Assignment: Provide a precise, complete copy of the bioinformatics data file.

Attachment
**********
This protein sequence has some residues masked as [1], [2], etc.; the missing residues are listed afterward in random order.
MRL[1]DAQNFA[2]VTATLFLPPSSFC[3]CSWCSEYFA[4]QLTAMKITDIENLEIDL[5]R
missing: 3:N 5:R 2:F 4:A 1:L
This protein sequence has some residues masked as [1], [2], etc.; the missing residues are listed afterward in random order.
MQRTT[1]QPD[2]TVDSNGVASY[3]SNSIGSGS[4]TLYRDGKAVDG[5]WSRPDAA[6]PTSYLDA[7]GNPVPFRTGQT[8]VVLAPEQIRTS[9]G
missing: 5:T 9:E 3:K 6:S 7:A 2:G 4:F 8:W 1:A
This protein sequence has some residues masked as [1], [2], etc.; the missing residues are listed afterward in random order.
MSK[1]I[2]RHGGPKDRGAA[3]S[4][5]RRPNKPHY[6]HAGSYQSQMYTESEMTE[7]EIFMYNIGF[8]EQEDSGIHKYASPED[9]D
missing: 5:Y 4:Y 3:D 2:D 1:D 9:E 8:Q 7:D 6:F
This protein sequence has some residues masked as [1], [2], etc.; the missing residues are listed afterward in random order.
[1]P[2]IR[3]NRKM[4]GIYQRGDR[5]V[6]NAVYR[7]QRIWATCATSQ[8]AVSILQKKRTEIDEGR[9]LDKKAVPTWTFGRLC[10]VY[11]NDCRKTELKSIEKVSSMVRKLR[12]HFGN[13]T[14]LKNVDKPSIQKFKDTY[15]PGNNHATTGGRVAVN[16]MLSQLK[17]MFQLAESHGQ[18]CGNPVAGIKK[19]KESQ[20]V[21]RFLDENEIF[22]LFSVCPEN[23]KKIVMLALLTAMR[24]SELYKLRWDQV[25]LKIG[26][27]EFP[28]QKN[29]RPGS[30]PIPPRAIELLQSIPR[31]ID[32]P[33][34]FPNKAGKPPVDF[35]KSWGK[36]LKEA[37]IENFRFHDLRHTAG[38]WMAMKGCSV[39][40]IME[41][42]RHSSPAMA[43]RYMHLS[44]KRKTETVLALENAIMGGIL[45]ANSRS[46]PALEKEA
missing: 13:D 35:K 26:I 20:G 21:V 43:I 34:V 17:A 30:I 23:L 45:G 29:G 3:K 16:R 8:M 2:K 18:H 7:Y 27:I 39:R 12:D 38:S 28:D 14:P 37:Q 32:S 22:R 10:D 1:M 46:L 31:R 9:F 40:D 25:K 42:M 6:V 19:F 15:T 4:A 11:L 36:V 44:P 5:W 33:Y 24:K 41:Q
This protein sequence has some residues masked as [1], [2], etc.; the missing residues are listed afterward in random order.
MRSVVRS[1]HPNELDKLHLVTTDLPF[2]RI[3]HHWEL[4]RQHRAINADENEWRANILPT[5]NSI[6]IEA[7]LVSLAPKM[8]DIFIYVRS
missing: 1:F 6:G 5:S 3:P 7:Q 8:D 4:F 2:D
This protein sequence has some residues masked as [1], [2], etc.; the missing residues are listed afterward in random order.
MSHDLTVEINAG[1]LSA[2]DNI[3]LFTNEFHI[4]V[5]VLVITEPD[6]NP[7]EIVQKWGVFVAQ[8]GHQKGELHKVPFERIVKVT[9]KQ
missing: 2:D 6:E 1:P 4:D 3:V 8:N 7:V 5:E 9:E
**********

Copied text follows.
This protein sequence has some residues masked as [1], [2], etc.; the missing residues are listed afterward in random order.
MRL[1]DAQNFA[2]VTATLFLPPSSFC[3]CSWCSEYFA[4]QLTAMKITDIENLEIDL[5]R
missing: 3:N 5:R 2:F 4:A 1:L
This protein sequence has some residues masked as [1], [2], etc.; the missing residues are listed afterward in random order.
MQRTT[1]QPD[2]TVDSNGVASY[3]SNSIGSGS[4]TLYRDGKAVDG[5]WSRPDAA[6]PTSYLDA[7]GNPVPFRTGQT[8]VVLAPEQIRTS[9]G
missing: 5:T 9:E 3:K 6:S 7:A 2:G 4:F 8:W 1:A
This protein sequence has some residues masked as [1], [2], etc.; the missing residues are listed afterward in random order.
MSK[1]I[2]RHGGPKDRGAA[3]S[4][5]RRPNKPHY[6]HAGSYQSQMYTESEMTE[7]EIFMYNIGF[8]EQEDSGIHKYASPED[9]D
missing: 5:Y 4:Y 3:D 2:D 1:D 9:E 8:Q 7:D 6:F
This protein sequence has some residues masked as [1], [2], etc.; the missing residues are listed afterward in random order.
[1]P[2]IR[3]NRKM[4]GIYQRGDR[5]V[6]NAVYR[7]QRIWATCATSQ[8]AVSILQKKRTEIDEGR[9]LDKKAVPTWTFGRLC[10]VY[11]NDCRKTELKSIEKVSSMVRKLR[12]HFGN[13]T[14]LKNVDKPSIQKFKDTY[15]PGNNHATTGGRVAVN[16]MLSQLK[17]MFQLAESHGQ[18]CGNPVAGIKK[19]KESQ[20]V[21]RFLDENEIF[22]LFSVCPEN[23]KKIVMLALLTAMR[24]SELYKLRWDQV[25]LKIG[26][27]EFP[28]QKN[29]RPGS[30]PIPPRAIELLQSIPR[31]ID[32]P[33][34]FPNKAGKPPVDF[35]KSWGK[36]LKEA[37]IENFRFHDLRHTAG[38]WMAMKGCSV[39][40]IME[41][42]RHSSPAMA[43]RYMHLS[44]KRKTETVLALENAIMGGIL[45]ANSRS[46]PALEKEA
missing: 13:D 35:K 26:I 20:G 21:V 43:I 34:V 17:A 30:I 23:L 45:G 29:G 3:K 16:R 8:M 2:K 18:H 7:Y 27:I 39:R 12:D 38:S 28:D 14:P 37:Q 32:S 22:R 10:D 1:M 46:L 31:R 9:F 40:D 25:K 42:M 6:V 19:F 15:T 4:A 11:L 36:V 44:P 5:W 33:Y 24:K 41:Q
This protein sequence has some residues masked as [1], [2], etc.; the missing residues are listed afterward in random order.
MRSVVRS[1]HPNELDKLHLVTTDLPF[2]RI[3]HHWEL[4]RQHRAINADENEWRANILPT[5]NSI[6]IEA[7]LVSLAPKM[8]DIFIYVRS
missing: 1:F 6:G 5:S 3:P 7:Q 8:D 4:F 2:D
This protein sequence has some residues masked as [1], [2], etc.; the missing residues are listed afterward in random order.
MSHDLTVEINAG[1]LSA[2]DNI[3]LFTNEFHI[4]V[5]VLVITEPD[6]NP[7]EIVQKWGVFVAQ[8]GHQKGELHKVPFERIVKVT[9]KQ
missing: 2:D 6:E 1:P 4:D 3:V 8:N 7:V 5:E 9:E